A good few years ago – in the mid-1980s, as a matter of fact – when I was on home leave with my daughter at my parent’s then-half-built home in the wilds of Northern San Diego County, I had it my mind that my then elementary-school aged offspring should know about her various ancestors, since a number of them had already passed on. So I took a number of pictures of ancestral pictures in the family horde with my trusty Canon camera – this being, Oh, Best Beloved, before the wide availability of printer/scanner/copier/fax machines. Not that my parents would have ever embraced such technology with anything but the deepest suspicion. Although Dad would have been open to internet connection, and the endless possibilities presented to the DIY enthusiasts on YouTube. Mom remained and still remains adamant that such is a temptation to an indecent waste of time, at the very least. So I came home with a round of photographs of photographs, eventually to be developed and printed, and set into an assortment of small frames, for the edification of my daughter. See, my child – these are your ancestors!

Thank the deity for this fortunate impulse, and for the fact that I scanned a number of the resulting pictures in the years since – because my parents’ retirement home burned to the ground in 2003, destroying everything in it, including photo albums and all the original photographs. Gone Mom and Dad’s wedding album, the studio picture of Dad in his Army uniform, of Uncle Jimmy in his … and me in the official picture, taken at Lackland AFB in 1978, in a uniform jacket that wasn’t mine, and very dark lipstick that wasn’t mine, either. Granny Jessie had both of those official pictures displayed in a sacred place in her household, until her dying day. Which is mildly embarrassing, because Uncle Jimmy didn’t like his official picture either. He wrote in his letters home about it – letters that I fortunately transcribed before they were all burned in the 2003 conflagration. Die in a bloody war, and your fate is to be memorialized in a picture that you didn’t like and were only harassed by the family into having taken…

But anyway … the other fortunate thing about having taken pictures of pictures and scanned about all of them … is that I have them all, or at least most of them. And now I have the ability to print them out on photographic paper, having tweaked and corrected them through various photo-editing programs.  The various framed versions all got pissed on and ruined by a particularly destructive cat over the last couple of years. Is there any more destructive element in the world than cat pee, other than straight-out nuclear? I don’t think so. All the framed versions and their frames too, are comprehensively ruined, and out into the trash they go. In this iteration, they took up too much space anyway. Now I am going to put them into an album, with everyone’s name and approximate year, for the edification of Wee Jamie, when he begins to wonder where he came from and who his ancestors were.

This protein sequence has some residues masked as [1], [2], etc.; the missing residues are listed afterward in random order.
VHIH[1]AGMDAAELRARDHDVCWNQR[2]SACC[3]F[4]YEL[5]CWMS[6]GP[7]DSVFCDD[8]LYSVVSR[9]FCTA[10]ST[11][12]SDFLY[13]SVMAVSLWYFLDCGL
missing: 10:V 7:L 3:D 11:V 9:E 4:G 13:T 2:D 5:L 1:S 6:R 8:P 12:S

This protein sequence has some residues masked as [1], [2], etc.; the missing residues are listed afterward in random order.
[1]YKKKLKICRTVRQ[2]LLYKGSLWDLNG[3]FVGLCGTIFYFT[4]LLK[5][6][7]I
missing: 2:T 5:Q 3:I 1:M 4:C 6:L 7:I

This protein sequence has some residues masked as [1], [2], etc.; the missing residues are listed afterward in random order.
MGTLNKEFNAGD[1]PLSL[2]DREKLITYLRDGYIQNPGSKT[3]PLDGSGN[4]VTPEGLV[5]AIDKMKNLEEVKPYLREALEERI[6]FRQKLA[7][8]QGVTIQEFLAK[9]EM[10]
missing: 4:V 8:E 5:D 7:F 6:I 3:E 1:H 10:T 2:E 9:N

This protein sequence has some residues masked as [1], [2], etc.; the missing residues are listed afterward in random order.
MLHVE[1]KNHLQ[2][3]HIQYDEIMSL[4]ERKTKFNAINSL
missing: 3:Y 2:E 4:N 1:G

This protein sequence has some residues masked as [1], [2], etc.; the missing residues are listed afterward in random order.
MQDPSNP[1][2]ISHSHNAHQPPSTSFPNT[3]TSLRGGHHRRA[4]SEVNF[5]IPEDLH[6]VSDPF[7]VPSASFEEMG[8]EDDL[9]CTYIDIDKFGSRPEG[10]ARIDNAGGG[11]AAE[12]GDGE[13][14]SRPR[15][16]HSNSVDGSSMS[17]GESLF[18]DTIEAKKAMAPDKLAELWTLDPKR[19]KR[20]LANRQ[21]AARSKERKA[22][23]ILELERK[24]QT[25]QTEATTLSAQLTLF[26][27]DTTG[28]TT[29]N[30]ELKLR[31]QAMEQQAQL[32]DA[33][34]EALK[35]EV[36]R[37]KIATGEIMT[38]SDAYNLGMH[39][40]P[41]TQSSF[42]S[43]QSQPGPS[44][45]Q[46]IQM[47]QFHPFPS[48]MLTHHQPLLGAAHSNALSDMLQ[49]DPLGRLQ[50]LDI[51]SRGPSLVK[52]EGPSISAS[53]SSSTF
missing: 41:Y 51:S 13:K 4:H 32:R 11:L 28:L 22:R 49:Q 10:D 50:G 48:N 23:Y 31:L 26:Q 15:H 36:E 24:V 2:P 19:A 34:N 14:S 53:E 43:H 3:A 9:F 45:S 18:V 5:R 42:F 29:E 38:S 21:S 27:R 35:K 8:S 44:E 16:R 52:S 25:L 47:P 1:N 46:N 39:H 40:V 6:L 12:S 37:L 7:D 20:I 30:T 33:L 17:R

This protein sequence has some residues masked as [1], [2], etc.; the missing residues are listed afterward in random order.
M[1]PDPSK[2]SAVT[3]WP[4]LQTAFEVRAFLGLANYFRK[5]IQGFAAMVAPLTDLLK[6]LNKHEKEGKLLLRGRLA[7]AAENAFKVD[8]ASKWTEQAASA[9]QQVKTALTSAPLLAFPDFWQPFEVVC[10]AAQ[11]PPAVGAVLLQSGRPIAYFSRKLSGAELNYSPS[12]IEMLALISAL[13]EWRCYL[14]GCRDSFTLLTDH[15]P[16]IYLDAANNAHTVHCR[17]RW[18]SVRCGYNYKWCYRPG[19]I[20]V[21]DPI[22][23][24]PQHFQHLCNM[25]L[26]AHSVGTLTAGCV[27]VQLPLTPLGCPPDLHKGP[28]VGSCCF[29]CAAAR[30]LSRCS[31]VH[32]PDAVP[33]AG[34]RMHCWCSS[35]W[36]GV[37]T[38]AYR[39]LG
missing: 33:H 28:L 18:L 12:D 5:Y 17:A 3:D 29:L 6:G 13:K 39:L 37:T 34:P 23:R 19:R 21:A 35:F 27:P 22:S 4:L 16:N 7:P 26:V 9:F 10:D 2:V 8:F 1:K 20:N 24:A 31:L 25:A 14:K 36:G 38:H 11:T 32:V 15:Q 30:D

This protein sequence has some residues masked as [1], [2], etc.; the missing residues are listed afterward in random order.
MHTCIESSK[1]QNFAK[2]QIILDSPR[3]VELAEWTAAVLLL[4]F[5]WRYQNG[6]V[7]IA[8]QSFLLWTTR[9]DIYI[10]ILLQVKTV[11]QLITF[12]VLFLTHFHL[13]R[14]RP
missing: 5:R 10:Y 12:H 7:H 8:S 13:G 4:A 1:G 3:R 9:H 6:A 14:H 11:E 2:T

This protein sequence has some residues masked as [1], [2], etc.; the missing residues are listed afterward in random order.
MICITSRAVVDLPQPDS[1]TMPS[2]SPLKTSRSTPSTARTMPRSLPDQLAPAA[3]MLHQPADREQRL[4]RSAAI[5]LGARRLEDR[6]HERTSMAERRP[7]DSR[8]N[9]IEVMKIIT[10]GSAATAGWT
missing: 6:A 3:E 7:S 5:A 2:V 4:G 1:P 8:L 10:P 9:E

1. Bless you for doing this! My husband has inherited a large amount of photos, many of which we have no idea who they are or any context related to the photo.

    Wee Jamie is a lucky grandson.

  2. Well, as they saying goes – it seemed like a good idea at the time! I wish that I had thought to take pictures or take some of the duplicates away with me, the last time I visited,
    What I do have is just a small fraction of the family pictures that we lost in the fire. When my daughter headed out to drive cross-country from San Diego to Cherry Point, she spent that last night at my parent’s house. There was a huge box full of pictures that we were sorting and identifying, and she looked at the box before she left that morning, considered taking it with her … and decided “no.” The fire in 2003 took the house and all that was in it, two weeks later.
    On the bright side, as my younger brother pointed out – it really reduces any fights over family stuff, later on.

  3. I too inherited a number of pictures — including several ancient tintypes — with no indication of who, when, where or why on any. I was able to puzzle out young adult photos of my grandparents by comparing facial features to decades later portraits and (maybe) identify a great grandmother by my memory of meeting her in 1950.

    Have you considered using one of the online family tree programs to create a tree of several generations of relatives and then post their pictures and narratives of your personal memories of them? I decided to post mine on FamilyTree.org, the official genealogy site of the LDS church (but open to anyone and free), and on Ancestry.com, which is the commercialized, more beginner-friendly version of FamilyTree. My thinking is that the Mormon connection ensures the records in both will continue to exist for a long, long time for future generations of our families to make a connection to us.

    There is the bonus of discovering cousins I never knew about and learning I’m closely related to Daniel Boone and have ancestors who came to America in the 1600s. I also found a Pabst ancestor, but so far that hasn’t gotten me any free beer.

  4. I’ve worked out a family tree, and posted many of the pictures on Ancestry/Family Tree, and discovered that one of the branches goes all the way back to the 1600s – some other kin have already done the heavy lifting on that one. We’ve already found a very distant cousin, through this.